Monday, October 31, 2005

Heart of Dixie

The Bus is on the road again. A quick run through Alabama this trip.
Sit back, pour yourself a drink, and get comfortable. We won't hear the standards on this trip. No "Sweet Home Alabama" and no Lynyrd Skynyrd. We'll stick to the backroads.

In north Alabama, up on Sand Mountain, runs the beautiful Little River. Joey and I have a friend, Jack, who has a house overlooking Little River Falls in the canyon below. To reach Jack's place we'll drive down a dirt road through what seems to be an auto graveyard. A sweeping left curve at the top of the hill brings us to Jack's place. There's a couple of old station wagons in the yard, but they aren't junk. Nope, Jack's wife wanted a greenhouse to start her plants early in the spring, so Jack pulled them two station wagons up the hill and, well, they make mighty fine greenhouses.

Pierce Pettis is a native of Alabama and he writes and sings of his beloved home state often. I don't know if Pierce Pettis has ever stopped in to see Jack, but he has been to the Little River Canyon.
Pierce Pettis - Little River Canyon

Vivian's Keeper, although this trio of talented women are based in Portland, Oregon, I felt this song just fit today's journey.
Vivian's Keeper - Daughters of Eve

Kate_Campbell. Yea, I know Rock City is in Tennessee, but the billboards and painted barns are on every road for hundreds of miles. I can imagine growing up in north Alabama, seeing those barns painted in huge letters "See Rock City". It's quite tempting.
Kate Campbell - See Rock City

Sunday, October 30, 2005

Just another workin' Joe

Monday and it's back to making a living.
I overheard my son once tell his friends as they were discussing college and career plans, "My Dad enjoys what he does for a living, he just doesn't like who he does it for." It made me think.
He's right, of course, I do enjoy what I do. My chosen career has been very good to me all in all. I have worked on some good projects, seen most of North America, made some great friends, and had one hell of a good time along the way.
Everywhere I've travelled I've met people who have spent their whole lives in one place. I've often wondered how different my life would have been if I had found a job close to my hometown and spent my journey through life on the same soil. I suppose there is something to be said for it, but it's just not for me. My wife used to joke that I was ready to move on once I'd learned all of the backroads to and from the jobsite. I suppose I've got a little gypsy blood in me.

Cheryl Wheeler is a long-time favorite of mine. This cut is from her Sylvia Hotel CD on Philo Records.
Cheryl Wheeler - His Hometown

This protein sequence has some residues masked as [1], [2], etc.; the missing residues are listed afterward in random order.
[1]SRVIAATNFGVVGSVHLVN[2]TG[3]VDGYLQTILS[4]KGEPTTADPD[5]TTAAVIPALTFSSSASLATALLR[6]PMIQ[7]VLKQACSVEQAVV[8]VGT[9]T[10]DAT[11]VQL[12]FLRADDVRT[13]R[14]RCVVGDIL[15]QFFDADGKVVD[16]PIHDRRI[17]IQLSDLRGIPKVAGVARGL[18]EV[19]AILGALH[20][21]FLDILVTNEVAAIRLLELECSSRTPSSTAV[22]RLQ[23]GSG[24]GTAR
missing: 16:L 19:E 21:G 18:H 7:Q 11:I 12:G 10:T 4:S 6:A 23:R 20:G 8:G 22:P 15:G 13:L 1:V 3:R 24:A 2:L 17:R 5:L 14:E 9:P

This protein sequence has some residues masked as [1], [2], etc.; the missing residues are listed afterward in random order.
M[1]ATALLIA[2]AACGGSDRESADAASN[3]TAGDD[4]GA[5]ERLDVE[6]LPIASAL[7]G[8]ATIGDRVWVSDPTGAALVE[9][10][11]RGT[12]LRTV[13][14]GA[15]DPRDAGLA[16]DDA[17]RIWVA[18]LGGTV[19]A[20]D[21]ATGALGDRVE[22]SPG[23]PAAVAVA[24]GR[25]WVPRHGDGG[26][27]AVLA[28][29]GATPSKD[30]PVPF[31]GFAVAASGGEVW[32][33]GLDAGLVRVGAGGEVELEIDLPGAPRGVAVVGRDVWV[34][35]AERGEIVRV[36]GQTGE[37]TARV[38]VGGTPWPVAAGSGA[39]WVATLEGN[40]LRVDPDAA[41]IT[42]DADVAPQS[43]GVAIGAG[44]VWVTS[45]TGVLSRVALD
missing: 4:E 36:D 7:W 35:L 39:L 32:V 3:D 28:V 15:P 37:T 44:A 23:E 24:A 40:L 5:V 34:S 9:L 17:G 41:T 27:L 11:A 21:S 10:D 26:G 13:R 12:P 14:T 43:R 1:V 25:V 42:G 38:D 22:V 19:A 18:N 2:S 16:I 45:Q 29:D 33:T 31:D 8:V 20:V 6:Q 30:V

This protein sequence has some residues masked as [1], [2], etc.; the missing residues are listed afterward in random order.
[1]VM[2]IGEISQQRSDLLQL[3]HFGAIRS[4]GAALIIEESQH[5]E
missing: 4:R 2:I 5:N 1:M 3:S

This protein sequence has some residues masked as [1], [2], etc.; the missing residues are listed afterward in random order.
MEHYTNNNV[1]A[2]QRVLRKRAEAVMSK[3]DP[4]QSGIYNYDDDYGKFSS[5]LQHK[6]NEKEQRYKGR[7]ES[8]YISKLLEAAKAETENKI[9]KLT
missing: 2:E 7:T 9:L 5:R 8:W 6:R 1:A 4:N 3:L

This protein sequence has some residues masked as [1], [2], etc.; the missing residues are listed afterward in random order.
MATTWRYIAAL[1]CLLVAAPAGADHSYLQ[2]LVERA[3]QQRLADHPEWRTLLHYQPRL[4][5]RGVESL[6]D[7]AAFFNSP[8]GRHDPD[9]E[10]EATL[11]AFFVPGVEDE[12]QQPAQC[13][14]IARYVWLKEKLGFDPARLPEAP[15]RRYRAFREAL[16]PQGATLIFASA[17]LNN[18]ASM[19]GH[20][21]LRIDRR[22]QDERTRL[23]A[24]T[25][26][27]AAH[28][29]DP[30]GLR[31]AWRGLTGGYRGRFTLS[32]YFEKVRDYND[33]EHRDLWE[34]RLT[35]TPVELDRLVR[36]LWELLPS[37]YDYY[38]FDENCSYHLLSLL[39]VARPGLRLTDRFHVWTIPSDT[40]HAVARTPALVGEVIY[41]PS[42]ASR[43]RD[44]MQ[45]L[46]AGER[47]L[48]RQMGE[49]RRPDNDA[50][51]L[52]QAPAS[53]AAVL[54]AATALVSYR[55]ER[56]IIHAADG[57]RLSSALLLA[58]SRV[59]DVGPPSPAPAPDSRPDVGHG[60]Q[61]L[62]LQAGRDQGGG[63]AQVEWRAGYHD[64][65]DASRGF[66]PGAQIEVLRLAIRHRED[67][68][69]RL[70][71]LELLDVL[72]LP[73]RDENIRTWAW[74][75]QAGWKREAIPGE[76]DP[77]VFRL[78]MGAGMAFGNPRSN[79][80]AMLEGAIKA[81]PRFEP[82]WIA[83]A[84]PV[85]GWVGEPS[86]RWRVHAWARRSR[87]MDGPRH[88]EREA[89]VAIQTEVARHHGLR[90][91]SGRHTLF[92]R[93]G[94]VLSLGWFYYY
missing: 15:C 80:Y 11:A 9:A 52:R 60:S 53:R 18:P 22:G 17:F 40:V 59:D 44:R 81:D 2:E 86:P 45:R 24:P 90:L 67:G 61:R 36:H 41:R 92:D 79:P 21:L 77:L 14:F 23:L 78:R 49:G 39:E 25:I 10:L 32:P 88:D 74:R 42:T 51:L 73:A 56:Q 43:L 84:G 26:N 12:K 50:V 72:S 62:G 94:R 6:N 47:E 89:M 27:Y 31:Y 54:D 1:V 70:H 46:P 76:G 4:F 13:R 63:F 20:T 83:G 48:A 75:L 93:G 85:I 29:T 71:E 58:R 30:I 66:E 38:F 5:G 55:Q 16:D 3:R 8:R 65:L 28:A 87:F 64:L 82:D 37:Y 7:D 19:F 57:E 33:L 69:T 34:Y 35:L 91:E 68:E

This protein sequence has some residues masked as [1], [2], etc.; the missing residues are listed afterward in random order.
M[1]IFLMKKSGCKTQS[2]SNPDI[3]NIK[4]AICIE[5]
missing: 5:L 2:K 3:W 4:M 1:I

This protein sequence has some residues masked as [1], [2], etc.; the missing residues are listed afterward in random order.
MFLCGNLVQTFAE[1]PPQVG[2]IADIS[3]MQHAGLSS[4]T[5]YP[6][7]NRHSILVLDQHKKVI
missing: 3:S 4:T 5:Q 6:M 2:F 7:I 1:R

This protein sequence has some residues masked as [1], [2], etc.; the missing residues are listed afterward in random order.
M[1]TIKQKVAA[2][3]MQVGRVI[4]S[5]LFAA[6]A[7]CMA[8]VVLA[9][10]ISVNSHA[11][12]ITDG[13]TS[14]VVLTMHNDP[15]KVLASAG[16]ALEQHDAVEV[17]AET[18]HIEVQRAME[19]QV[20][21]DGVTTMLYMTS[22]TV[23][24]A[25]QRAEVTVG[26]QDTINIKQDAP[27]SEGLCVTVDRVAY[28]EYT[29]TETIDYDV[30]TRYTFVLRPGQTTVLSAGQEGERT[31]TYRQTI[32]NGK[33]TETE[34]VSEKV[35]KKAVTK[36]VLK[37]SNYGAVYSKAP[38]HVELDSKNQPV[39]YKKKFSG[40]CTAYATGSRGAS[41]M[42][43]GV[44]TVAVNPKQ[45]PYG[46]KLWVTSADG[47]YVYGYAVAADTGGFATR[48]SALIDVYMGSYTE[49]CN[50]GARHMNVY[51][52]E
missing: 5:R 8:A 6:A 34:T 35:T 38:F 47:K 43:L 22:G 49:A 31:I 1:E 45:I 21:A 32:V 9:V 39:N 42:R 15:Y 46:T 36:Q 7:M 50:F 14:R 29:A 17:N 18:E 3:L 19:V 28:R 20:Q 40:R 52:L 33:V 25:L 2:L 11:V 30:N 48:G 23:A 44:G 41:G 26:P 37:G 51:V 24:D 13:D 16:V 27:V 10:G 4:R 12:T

Kate McDonnell from her Broken Bones release on Waterbug Records
Kate McDonnell - Ordinary Man

John_Gorka recorded for The Silverwolf Homeless Project
">John Gorka - The Gypsy Life

Thursday, October 27, 2005

Vendredi nuit doit danser et boire!

I've mentioned before that I relate certain days with different types of music.
Sunday mornings aren't complete without some good ol' Bluegrass Gospel. And...

As the title of this post states, "Friday night is to dance and to drink!"
It must be time for some Zydeco!

Chubby Carrier and the Bayou Swamp Band - Steppin Out Zydeco

Zachary Richard - File Gumbo

L'il Brian and the Zydeco Travelers - Snap Bean

Beau Jocque - Richard's Club

Chubby Carrier and the Bayou Swamp Band - Good For the Goose

Wednesday, October 26, 2005

Between the Blue Ridge & Chesapeake Bay

Yesterday the bus made a quick run south on I-95 to North Carolina. Today we will travel around my home state a bit. Virginia has added a substantial and diverse amount of music to the American earscape. The Carter Family, The Stanley Brothers, Cephas & Wiggins....

Page Wilson is a local folk icon. From his "Home in the Chickahominy Swamp" Page Wilson hosts the 'Out O' the Blue Radio Revue' on 88.9FM WCVE, where he spins what he calls "Purebred American Mongrel" music, an eclectic blend of blues, folk, bluegrass, cajun, country and whatever else "feels good". Virginia was Page Wilson's submittal when the Commonwealth was thinking of changing the official state song. These days it is the theme song that welcomes listeners to his radio program every Saturday night. I think it would have made a fitting state song. Special thanks to Lucy for giving me this CD several years ago. Get your own copy here.

Page Wilson with Reckless Abandon - Virginia

Jim & Jesse McReynolds have been staples of the bluegrass world since 1947. In 2000 they recorded a collection of 4/4 shuffle country standards from the 1950's with The Opry Stage Band. Available from Pinecastle Records

Jim & Jesse - Under Your Spell Again

Note: I've added a link to WebJay (bottom right on this page) for those of you who are tired of my ramblings and just want to hear the music.

How I spent the past few months

My car, before painting.
(Really just a test for posting pictures - more music to come.)

Tuesday, October 25, 2005

Carolina Dreamin'

The North Carolina border is about an hour south of here. And while all states have added to the great American musical tapestry, North Carolina has contributed generously to the cause.